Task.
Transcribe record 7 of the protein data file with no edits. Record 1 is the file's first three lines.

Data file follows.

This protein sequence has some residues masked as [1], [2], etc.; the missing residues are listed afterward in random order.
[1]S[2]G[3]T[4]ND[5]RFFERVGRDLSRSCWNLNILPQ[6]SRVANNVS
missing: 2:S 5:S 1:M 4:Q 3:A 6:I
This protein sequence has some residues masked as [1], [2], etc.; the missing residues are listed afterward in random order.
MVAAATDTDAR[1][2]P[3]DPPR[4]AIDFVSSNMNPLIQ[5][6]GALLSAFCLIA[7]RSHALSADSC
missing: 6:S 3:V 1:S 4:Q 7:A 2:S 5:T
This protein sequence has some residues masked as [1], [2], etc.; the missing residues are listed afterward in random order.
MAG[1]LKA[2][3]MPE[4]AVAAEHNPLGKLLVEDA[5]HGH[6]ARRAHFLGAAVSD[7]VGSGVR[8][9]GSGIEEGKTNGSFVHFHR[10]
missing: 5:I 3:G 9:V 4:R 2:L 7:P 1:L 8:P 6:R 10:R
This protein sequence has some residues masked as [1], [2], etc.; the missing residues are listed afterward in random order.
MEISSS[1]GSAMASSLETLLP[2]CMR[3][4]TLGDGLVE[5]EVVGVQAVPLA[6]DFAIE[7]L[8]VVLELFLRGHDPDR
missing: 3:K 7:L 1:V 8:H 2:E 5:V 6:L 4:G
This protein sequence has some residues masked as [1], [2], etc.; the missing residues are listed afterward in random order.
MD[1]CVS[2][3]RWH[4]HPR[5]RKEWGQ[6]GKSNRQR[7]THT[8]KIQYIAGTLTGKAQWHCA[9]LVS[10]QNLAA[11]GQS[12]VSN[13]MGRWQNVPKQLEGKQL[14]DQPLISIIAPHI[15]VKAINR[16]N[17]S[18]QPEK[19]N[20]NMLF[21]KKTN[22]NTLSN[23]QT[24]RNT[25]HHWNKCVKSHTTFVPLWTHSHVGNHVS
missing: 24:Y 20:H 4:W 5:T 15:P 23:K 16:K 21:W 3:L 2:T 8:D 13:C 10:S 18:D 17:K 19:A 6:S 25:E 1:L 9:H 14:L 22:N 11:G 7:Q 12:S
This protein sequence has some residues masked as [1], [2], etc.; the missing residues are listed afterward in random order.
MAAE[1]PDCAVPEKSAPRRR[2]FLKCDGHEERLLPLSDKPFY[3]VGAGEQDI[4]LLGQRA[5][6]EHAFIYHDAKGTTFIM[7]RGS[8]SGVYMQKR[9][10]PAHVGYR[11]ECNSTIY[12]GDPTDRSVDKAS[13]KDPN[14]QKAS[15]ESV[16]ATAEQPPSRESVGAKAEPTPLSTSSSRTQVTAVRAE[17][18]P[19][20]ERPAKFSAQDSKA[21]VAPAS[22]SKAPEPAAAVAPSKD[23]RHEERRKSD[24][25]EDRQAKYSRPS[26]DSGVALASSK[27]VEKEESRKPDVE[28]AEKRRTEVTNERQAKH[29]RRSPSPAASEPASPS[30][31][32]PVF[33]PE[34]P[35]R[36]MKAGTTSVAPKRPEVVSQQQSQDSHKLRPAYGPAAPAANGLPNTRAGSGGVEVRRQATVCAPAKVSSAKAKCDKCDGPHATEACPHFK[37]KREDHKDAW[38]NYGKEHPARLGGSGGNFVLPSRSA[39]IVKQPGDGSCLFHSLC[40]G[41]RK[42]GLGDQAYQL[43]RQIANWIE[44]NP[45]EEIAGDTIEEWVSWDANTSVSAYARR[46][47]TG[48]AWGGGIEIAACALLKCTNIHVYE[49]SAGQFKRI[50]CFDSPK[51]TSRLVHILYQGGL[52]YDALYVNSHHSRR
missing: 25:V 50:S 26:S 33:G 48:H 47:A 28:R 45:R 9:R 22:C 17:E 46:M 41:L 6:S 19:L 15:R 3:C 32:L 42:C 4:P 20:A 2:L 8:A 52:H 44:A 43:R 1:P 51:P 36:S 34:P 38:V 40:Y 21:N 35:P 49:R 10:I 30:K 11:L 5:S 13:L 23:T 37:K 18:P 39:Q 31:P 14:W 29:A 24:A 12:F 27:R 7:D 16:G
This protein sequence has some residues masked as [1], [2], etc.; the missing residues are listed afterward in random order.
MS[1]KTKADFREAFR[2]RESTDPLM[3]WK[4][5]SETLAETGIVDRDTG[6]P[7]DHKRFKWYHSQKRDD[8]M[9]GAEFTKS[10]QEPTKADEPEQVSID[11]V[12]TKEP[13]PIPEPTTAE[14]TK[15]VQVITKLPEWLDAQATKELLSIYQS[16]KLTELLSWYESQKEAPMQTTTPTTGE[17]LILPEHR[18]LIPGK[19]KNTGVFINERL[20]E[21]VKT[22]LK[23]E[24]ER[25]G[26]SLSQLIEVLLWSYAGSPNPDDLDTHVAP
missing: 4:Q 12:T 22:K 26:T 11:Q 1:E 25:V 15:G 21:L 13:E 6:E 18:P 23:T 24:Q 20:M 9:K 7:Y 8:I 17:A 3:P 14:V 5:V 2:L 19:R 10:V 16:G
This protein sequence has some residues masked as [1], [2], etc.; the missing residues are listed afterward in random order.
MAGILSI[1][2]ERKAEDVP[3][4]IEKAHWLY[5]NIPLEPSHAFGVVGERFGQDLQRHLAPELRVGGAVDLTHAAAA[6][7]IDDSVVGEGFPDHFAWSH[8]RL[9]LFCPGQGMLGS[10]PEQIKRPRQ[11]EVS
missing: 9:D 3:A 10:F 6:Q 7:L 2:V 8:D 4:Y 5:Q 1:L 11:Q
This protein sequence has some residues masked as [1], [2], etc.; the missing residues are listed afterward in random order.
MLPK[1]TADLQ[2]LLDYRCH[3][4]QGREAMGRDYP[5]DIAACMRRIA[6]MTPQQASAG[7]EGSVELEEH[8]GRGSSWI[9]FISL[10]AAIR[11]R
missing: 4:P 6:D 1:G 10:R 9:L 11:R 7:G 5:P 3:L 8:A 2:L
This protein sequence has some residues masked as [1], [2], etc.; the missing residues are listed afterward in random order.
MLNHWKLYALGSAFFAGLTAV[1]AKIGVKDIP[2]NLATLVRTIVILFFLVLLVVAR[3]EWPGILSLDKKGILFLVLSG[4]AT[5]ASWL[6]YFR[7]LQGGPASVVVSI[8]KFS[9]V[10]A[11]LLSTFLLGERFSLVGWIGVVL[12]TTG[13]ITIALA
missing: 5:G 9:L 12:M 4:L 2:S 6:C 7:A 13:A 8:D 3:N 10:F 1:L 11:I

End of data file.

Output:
This protein sequence has some residues masked as [1], [2], etc.; the missing residues are listed afterward in random order.
MS[1]KTKADFREAFR[2]RESTDPLM[3]WK[4][5]SETLAETGIVDRDTG[6]P[7]DHKRFKWYHSQKRDD[8]M[9]GAEFTKS[10]QEPTKADEPEQVSID[11]V[12]TKEP[13]PIPEPTTAE[14]TK[15]VQVITKLPEWLDAQATKELLSIYQS[16]KLTELLSWYESQKEAPMQTTTPTTGE[17]LILPEHR[18]LIPGK[19]KNTGVFINERL[20]E[21]VKT[22]LK[23]E[24]ER[25]G[26]SLSQLIEVLLWSYAGSPNPDDLDTHVAP
missing: 4:Q 12:T 22:K 26:T 11:Q 1:E 25:V 15:G 21:L 13:E 6:E 18:P 23:T 24:Q 20:M 9:K 7:Y 8:I 17:A 3:P 14:V 5:V 2:L 19:R 10:V 16:G